One of my rats has many tiny scabs on his upper body, and he is always scratching himself. What can I do to help him? He is by himself in his own cage away from all my other ratties. I read that olive oil will help. What do you think?
While there are many possible causes for scabbing on a rat, only two of these causes are common. And fortunately for your little guy, neither of these conditions requires that he live alone during his treatment.
The first possibility is mites or lice. Don’t panic, they are species-specific (meaning they only like rats). Effective treatment to rid your pet rat of these pests is best done by a veterinarian, but you can provide him some relief while you find the source of the problem. The second possible cause (and by far the most common) is a diet that is too high in fat and/or protein.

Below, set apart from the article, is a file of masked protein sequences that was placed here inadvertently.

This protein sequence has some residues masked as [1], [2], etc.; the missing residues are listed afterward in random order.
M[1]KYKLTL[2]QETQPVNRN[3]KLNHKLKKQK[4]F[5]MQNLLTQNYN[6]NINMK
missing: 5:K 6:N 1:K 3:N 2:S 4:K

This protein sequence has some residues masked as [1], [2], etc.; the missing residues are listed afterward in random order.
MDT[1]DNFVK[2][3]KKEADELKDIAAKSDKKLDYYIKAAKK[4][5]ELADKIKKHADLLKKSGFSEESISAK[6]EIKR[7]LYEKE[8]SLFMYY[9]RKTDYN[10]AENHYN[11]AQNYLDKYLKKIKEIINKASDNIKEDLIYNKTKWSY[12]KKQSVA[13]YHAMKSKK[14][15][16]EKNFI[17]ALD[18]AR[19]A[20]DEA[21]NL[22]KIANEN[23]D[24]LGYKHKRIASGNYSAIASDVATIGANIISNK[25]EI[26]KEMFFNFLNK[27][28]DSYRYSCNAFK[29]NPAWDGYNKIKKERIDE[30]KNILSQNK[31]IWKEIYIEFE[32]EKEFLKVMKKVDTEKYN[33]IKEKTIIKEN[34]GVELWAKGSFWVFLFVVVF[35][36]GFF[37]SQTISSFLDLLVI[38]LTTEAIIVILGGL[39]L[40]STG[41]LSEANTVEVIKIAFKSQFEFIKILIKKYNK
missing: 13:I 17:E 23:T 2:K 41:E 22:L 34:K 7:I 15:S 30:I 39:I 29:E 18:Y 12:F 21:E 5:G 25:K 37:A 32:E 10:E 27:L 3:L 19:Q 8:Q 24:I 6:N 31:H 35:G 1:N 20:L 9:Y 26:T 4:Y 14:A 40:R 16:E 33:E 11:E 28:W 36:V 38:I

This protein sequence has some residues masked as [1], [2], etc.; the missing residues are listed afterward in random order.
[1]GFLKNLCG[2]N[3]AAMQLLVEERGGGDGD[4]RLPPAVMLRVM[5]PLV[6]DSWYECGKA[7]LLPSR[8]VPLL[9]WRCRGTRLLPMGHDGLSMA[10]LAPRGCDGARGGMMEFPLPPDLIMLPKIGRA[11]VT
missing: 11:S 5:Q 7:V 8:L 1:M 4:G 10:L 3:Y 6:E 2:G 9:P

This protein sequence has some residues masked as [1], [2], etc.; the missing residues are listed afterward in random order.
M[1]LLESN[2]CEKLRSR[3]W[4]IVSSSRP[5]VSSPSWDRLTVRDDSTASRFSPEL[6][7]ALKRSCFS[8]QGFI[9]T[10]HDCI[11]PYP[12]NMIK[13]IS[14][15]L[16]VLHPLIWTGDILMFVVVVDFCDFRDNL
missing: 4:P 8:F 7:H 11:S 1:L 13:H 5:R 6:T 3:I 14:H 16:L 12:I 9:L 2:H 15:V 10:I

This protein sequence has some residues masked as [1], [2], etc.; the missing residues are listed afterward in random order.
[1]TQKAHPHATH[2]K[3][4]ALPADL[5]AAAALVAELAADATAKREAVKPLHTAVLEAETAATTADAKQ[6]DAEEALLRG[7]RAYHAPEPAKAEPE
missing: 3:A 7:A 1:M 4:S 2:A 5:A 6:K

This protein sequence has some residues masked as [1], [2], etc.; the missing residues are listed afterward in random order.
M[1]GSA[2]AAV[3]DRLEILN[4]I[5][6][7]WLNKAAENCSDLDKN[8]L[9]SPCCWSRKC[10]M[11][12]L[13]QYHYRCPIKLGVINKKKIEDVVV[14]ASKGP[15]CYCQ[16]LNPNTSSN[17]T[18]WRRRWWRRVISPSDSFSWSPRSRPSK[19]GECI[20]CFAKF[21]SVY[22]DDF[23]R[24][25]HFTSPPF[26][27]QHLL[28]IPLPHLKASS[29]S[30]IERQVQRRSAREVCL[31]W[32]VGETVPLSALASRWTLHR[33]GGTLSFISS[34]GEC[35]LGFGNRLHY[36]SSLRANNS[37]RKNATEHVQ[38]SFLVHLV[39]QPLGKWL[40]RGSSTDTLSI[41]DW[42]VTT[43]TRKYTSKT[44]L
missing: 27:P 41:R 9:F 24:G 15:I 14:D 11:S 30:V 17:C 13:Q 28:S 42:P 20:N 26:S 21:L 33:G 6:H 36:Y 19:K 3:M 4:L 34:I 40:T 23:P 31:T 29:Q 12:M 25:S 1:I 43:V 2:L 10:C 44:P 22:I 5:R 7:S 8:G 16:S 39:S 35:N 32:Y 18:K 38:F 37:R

Start by keeping his cage extra clean. Use a soft and low-allergy bedding, paper or aspen based are two good choices, and change it every few days. Give your rat a bath once a week with a gentle shampoo that is safe for kittens, this will reduce the number of mites and lice, if they’re present, and will provide him some relief. Next, eliminate all grain mix and treats from your rats’ diet (everyone, not just his). Rats should receive a good quality lab block as the base of their diet with plenty of fresh vegetables and small amounts of fruit and whole grain breads and cereals as treats. This diet will also help keep your rat leaner and healthier.
After two weeks you should notice a serious reduction in scratching and scabs. But if the problem continues to get worse, take your rat to a veterinarian to determine the cause and receive appropriate treatment.
By: Carol Lawton
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